Planning to buy a home and apply for a mortgage? A vital first step is to get a pre-approval from a lender – a preliminary theoretical approval based on your finances, credit, and employment situation. Getting pre-approved can help establish a firm home buying budget, and provide peace of mind that you can qualify according to a lender’s underwriting guidelines.
However, being pre-approved isn’t a guarantee that you’ll be granted a mortgage; there are a number of factors that can cause your bank to change its mind on financing your home purchase. Those paying less than 20% down should especially take care during this stage, as they’ll have to pass scrutiny from Canada’s mortgage insurers (CMHC, Genworth, and Canada Guaranty) in addition to their bank – and insurers have some of the toughest criteria of all.
Related Read: Is 5% Down Still Enough in Toronto’s Hot Housing Market?
The best way to avoid mortgage disappointment is to be proactive and take steps to ensure certain issues don’t arise during your application process. Here are the most common reasons a mortgage deal may fall through.
1: You Have Unstable Employment
If possible, never time starting a new gig with buying a home. If you’ve recently started a position with a new employer and are still within an employee probation period, that’s a red flag for your lender – the chance you may not be employed by the end of your probation poses risk to your ability to make your monthly mortgage payments.
Those who work on a contract basis, earn commission, or are self-employed also face greater scrutiny. You’ll need to provide proof of steady income for at least the last two years. If you can’t, it’s likely the lender will require you to co-sign with someone with strong credit in order to grant you your mortgage.
2: You Don’t Have Clear Down Payment Sources
To a mortgage lender, it isn’t enough that you have the cash to cover your down payment and closing costs (land transfer tax, lawyer fees, etc.) – you have to prove where your funds came from, and that they’re not from questionable source. That means producing at least 90 day’s-worth of proof of deposits prior to your closing data. You must always indicate whether you’ve received any gifted money, and whether it came from anyone outside your immediate family. If that’s the case, or if you’ve pulled cash from an unsecured line of credit or credit card, you can count on your mortgage application to be declined at once. It’s especially important to ensure these financial details are confirmed before entering a live Offer to Purchase deal – it’ll save a lot of unwanted emotion and wasted time for everyone involved.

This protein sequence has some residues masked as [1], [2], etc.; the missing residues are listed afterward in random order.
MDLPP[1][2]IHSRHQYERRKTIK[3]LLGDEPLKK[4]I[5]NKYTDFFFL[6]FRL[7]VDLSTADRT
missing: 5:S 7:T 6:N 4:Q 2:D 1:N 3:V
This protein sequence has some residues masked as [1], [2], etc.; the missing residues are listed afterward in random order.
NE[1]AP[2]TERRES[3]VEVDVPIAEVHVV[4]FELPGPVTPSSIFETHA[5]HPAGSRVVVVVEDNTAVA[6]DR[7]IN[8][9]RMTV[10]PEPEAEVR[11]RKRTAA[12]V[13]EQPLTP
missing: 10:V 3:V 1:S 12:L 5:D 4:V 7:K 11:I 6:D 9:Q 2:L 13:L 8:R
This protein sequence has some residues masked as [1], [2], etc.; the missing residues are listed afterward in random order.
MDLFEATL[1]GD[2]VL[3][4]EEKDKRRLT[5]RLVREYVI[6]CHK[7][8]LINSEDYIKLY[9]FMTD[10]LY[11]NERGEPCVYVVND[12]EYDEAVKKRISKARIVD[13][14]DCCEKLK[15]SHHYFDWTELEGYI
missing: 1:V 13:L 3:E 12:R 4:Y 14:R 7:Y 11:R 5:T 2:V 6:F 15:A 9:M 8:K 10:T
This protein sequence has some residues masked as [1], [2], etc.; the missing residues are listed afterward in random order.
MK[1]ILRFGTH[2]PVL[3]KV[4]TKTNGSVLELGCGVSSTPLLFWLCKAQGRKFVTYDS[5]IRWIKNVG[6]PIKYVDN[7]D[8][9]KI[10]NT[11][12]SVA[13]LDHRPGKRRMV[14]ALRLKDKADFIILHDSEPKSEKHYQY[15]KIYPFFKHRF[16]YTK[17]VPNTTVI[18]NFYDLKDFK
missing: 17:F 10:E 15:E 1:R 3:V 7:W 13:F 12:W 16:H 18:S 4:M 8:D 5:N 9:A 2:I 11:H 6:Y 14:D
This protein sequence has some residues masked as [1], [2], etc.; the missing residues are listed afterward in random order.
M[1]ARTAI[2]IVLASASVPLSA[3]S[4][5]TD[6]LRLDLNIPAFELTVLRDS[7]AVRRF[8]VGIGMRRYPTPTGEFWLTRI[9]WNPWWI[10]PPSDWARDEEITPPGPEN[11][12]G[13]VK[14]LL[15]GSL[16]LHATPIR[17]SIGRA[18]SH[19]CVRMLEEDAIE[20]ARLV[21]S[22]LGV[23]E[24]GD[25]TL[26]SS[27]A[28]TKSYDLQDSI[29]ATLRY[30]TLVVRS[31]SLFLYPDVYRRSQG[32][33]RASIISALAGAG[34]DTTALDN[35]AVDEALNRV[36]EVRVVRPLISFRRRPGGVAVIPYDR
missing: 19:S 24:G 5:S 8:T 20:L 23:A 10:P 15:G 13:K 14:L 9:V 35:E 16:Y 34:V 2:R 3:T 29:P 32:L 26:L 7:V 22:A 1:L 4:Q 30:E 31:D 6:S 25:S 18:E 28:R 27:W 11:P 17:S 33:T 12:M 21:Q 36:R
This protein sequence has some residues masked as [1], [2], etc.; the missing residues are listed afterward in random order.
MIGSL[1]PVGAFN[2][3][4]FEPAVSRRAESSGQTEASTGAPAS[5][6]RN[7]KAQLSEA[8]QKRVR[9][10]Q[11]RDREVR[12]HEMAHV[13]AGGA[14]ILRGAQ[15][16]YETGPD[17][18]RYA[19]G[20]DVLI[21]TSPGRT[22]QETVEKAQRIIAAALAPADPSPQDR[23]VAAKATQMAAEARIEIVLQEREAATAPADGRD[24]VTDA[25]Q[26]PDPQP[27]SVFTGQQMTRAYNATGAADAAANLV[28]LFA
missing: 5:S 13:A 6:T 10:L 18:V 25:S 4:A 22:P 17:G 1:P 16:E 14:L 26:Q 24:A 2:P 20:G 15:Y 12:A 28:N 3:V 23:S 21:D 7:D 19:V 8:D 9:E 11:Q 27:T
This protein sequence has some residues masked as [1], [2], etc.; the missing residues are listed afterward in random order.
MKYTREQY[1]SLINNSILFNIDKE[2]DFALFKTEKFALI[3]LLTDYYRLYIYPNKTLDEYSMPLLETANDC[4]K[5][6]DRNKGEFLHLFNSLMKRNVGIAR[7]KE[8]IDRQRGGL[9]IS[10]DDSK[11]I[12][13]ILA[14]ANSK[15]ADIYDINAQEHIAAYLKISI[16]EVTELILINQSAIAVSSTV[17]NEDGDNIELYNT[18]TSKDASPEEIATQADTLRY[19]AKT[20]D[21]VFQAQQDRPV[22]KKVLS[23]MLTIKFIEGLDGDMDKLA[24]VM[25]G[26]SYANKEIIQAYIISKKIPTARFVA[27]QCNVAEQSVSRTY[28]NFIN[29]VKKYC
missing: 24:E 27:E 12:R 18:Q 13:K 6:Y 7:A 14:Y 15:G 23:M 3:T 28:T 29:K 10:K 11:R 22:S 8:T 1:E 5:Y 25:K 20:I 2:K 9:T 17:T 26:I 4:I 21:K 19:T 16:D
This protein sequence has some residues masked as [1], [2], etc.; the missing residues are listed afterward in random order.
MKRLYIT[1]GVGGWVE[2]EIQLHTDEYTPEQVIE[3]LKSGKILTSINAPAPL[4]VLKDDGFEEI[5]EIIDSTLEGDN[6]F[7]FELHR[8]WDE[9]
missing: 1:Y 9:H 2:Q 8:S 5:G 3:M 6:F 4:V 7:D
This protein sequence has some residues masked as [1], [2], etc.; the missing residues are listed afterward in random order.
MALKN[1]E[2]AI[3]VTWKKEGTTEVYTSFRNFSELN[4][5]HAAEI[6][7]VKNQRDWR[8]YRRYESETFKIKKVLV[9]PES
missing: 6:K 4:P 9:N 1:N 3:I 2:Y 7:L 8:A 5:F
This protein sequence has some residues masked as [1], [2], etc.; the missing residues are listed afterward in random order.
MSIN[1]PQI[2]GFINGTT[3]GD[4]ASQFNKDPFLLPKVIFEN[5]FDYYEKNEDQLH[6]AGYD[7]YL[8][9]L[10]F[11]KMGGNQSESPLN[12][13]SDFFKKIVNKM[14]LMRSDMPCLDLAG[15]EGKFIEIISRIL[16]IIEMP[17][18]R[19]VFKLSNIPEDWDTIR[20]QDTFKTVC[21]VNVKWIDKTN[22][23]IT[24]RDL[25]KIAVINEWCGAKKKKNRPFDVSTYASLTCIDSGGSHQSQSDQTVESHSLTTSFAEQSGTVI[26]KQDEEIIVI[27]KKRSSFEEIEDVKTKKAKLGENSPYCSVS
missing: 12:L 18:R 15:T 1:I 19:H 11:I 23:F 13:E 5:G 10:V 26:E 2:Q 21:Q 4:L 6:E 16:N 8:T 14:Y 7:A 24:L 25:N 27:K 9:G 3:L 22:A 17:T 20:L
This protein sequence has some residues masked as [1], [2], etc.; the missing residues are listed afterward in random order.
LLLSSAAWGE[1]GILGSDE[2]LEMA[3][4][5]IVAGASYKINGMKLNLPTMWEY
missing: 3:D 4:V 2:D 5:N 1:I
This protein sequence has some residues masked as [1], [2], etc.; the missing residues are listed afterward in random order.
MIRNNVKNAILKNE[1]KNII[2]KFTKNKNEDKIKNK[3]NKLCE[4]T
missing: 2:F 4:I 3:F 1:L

3: You Have a Shady Credit Past
If you’ve encountered any past or current credit issues, or are involved in a consumer proposal or bankruptcy of any kind, that can jeopardize your mortgage application. Making late payments, paying child support, having unpaid student loans and even high monthly car payments can pose issues for your mortgage broker. Resolving these issues may be a simple fix, such as paying off a debt, or resolving an outstanding item on your credit report. In some cases, paying a larger down payment may be necessary to offset a credit issue.
4: The Property is Less Than Perfect
Sometimes, the problem lies with the home you’re trying to purchase – if there is something less desirable about the property, or it’s overvalued, your lender may refuse to finance your purchase. For example, if you’re looking to buy a condo unit, and the condo corporation’s status certificate indicates past or forecasted financial trouble, your lender may take issue. The same goes for properties that sell far above their reasonable valuations (a common occurrence in today’s Toronto real estate market) – just because you were willing to blow your budget in a bidding war doesn’t mean your bank will be.
Other factors include buying properties with more than four separate units, non-owner occupied purchases with less than a 20% down payment, homes priced over $1 million, and stigmatized homes, such as former marijuana grow-op houses. These property types are not covered by high-ratio mortgage insurers, and you’ll need more than a 20% down payment to qualify for a mortgage for them. Even in that case, there still may be instances where lenders may not feel comfortable, and will turn down your application.
Keep in Mind When Applying For Your Mortgage
Every mortgage borrower, and property, is different. Rules, rates and regulations may differ between lenders, and making a 20% – or even 50% – down payment doesn’t guarantee you’ll be approved. Be sure to talk to your mortgage broker during the process, who can determine the best mortgage product for your specific needs, and help you with the qualifying process.